Reap what you sow
Associate Rector's letter - October 2005
Season of mists and mellow fruitfulness – I love this time of year; the changing colours, the slight chill in the air, the celebration of harvest, and I realise I may be unusual in this, I even like the nights drawing in. Autumn for us as church communities has much going on; in the month of October we shall celebrate harvest, being thankful for all that we receive, remembering the hard work and sadly too often the poor wages of those who produce the world's food. We shall also remember One World Week, for All Saints it will be their patronal festival, and there will be a commissioning of lay chaplains to work alongside David McCoulough in his work around our city centre shops and businesses.
Each church has their own particular events, and yet as churches working together we look out to our city and our world and ask what we have to say, what perspective we may have on the events that affect the whole world. There will be a City Debate held at St Peters which will reflect on the bombings in London in July; and as we think of our own city and its difficulties we know that the questions asked at that debate will be as applicable to us as to London. They will force us to ask ourselves about what kind of society we are that bombings, shootings, drug related crime are common place.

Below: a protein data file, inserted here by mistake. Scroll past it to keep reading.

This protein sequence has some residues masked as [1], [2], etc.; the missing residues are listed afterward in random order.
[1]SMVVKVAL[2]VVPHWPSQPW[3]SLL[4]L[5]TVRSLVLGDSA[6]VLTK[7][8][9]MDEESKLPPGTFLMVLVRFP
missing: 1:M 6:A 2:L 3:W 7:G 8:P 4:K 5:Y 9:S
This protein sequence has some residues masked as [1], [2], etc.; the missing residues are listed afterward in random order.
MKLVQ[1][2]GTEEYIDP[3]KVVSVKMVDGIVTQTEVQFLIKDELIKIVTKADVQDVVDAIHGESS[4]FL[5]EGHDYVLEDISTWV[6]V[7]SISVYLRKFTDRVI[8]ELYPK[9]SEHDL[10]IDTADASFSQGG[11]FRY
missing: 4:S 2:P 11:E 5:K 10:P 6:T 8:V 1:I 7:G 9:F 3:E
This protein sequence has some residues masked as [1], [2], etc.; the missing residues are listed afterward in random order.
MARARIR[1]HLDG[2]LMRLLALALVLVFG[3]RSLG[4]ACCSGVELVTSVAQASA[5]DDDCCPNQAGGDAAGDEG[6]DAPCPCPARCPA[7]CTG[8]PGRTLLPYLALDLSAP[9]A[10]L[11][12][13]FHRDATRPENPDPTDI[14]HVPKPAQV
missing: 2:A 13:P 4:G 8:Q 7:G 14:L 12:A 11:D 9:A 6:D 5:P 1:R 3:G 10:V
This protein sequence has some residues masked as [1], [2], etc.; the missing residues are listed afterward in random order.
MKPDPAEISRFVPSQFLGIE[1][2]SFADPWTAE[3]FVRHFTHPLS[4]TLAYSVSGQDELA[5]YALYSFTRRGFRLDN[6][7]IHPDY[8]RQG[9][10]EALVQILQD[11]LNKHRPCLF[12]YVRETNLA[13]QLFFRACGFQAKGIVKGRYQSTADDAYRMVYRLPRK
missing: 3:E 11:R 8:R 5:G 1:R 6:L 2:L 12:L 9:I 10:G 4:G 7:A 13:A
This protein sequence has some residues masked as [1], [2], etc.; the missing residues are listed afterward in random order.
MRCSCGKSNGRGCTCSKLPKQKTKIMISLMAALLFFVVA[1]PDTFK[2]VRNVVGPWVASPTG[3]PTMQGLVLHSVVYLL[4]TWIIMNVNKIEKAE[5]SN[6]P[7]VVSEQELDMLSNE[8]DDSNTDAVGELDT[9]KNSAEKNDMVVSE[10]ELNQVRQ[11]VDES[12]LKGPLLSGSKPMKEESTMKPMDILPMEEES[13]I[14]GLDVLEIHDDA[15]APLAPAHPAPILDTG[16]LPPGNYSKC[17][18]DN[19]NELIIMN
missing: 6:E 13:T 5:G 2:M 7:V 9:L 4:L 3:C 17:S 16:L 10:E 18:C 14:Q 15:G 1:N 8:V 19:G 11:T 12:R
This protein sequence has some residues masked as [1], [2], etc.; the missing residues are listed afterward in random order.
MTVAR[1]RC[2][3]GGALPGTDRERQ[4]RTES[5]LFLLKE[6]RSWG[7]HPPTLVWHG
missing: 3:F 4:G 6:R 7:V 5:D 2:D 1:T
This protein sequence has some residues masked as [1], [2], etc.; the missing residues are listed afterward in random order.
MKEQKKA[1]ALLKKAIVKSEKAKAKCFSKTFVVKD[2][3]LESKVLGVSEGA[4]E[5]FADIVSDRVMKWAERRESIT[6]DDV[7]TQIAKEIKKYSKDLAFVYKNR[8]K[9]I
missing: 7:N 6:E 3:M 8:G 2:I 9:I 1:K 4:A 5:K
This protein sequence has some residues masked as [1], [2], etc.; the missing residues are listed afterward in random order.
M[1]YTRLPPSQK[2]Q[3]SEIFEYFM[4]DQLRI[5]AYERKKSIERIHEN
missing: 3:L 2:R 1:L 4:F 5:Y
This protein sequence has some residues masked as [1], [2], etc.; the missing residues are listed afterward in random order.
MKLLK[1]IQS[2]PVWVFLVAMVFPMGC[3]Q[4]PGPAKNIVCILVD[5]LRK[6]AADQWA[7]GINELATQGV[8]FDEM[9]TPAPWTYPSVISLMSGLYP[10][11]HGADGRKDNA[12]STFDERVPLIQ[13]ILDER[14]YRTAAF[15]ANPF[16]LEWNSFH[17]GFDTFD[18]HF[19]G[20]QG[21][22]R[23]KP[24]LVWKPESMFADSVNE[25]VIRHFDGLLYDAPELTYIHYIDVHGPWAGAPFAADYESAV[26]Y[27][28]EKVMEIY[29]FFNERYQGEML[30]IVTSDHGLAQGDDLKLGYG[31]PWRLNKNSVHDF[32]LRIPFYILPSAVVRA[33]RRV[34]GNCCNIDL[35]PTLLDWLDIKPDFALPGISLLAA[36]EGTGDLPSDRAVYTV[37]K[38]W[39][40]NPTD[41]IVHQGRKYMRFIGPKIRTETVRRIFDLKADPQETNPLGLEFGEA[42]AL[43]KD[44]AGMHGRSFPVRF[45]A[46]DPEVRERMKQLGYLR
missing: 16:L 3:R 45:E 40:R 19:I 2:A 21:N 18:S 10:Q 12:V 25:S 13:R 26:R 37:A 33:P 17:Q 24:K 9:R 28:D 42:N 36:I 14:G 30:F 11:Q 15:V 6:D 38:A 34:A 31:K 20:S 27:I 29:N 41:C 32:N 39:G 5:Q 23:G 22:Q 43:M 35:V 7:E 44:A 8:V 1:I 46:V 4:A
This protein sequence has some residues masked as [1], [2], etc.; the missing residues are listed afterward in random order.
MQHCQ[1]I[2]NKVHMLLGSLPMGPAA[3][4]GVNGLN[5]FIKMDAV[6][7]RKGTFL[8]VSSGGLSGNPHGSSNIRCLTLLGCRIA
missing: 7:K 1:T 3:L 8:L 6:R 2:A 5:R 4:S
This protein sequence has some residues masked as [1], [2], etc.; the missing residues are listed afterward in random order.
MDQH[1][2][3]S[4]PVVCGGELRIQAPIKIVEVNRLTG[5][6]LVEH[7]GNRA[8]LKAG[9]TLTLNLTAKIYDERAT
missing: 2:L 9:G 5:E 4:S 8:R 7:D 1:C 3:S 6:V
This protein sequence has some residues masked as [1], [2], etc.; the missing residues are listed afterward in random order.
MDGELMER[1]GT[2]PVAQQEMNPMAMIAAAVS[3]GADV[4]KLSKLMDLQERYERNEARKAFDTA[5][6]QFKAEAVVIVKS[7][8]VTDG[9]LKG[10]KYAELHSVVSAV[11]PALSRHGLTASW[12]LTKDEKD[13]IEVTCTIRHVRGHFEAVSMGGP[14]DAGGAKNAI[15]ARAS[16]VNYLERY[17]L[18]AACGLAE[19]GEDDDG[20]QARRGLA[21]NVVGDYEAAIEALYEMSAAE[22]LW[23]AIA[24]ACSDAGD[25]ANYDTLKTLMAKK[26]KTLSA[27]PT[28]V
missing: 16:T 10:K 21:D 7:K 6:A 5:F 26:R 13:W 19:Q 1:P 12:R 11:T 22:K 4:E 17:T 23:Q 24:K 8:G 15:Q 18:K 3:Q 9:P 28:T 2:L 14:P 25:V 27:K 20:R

Reap what you sow? On the day of the bombings 7th July a memorial service was due to take place at St Martin in the Fields, Trafalgar Square, for a man called Peter Benenson – the church was packed despite many being delayed. Peter was the founder of Amnesty International. Forty five years ago in a café in Lisbon two students raised their glasses in a toast to freedom; this gesture led to their arrest and a sentence of seven years imprisonment. A British barrister, reading of their trial in the paper on his way to work was so outraged that he broke his journey, and went into St Martins church to sit alone in silence; he then marshalled everyone he knew and within months Amnesty International was born. I pray that in the busyness of October our churches will be places where those wrestling with the injustices of the world, and those full of sorrow because of the pain of the world, might find in the quietness and in the beauty of worship strength to speak and act, to love and pray, to sow that others might reap.
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